EFMA Amendments Seek To Improve Singapore Labor Force Stability
As Singapore steps into the second half of the year, the Singapore parliament has been pushing to amend the Employment of Foreign Manpower Act (EFMA) to improve the lives of its growing manpower. After all, Singapore’s economy owes much of its impressive and steady growth from its competent network of professionals and skilled laborers.
The amendment proposals to EFMA were presented by acting labor minister Tan Chuan-Jin during a parliament meeting in August. The proposals aim to impose a stricter set of rules for employers who are thinking of violating Singapore’s labor laws.
Changes to the EFMA include penalizing employers to hire “phantom” employees to be able to meet the quota for their foreign labor pool, increasing penalties of labor law violators, and punishing employers who are receiving bribes for illegally hiring foreign employees.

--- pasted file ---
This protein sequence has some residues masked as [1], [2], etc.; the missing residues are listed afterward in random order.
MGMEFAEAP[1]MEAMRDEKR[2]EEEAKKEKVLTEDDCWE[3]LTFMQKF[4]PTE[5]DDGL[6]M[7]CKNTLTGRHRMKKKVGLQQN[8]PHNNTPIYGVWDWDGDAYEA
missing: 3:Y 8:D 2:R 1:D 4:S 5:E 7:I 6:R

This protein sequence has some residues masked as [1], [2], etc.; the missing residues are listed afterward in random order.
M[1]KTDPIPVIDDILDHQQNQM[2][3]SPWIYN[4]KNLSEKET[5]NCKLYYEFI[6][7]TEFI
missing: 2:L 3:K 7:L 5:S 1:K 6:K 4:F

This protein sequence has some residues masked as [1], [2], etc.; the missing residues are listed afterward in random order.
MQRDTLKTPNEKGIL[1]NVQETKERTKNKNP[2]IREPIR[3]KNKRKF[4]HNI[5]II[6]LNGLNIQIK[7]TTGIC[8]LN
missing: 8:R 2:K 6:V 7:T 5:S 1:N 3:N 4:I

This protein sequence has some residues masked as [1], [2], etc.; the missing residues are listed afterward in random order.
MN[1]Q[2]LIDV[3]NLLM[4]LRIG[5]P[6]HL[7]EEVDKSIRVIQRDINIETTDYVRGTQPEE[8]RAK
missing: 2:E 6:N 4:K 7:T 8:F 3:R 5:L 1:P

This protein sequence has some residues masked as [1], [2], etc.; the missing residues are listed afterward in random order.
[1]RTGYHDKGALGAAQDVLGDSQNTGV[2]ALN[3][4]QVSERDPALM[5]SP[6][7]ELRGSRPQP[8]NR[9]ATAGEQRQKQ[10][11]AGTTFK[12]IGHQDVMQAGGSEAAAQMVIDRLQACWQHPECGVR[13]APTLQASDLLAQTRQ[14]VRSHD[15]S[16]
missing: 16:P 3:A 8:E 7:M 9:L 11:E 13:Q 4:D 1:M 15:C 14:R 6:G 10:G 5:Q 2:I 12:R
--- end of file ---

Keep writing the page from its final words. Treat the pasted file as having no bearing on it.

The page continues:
The proposed changes to the EFMA seek to protect both local and foreign workers in Singapore to create a more balanced work atmosphere for the two. By controlling the arrival of foreign laborers, more jobs would be made available to Singaporeans. Salary ranges would also increase, improving their standard of living.
Expats who are granted a work pass in Singapore, meanwhile, would also benefit from the amendments as they will be protected from opportunistic employers and unnecessary fees. The changes would seek to regulate the work activities of foreign workers, making sure they are correctly and sufficiently paid for their hard work, without getting ripped off by their employers or by the third-party employment agencies.
The changes are reported to be implemented by the Singapore Ministry of Manpower (MOM) by the end of the year.
Over 40 percent (40%) of Singapore’s population is composed of foreigners, according to a report released by United Nations in 2010. With the new and updated EFMA, employers are less likely to circumvent employment rules.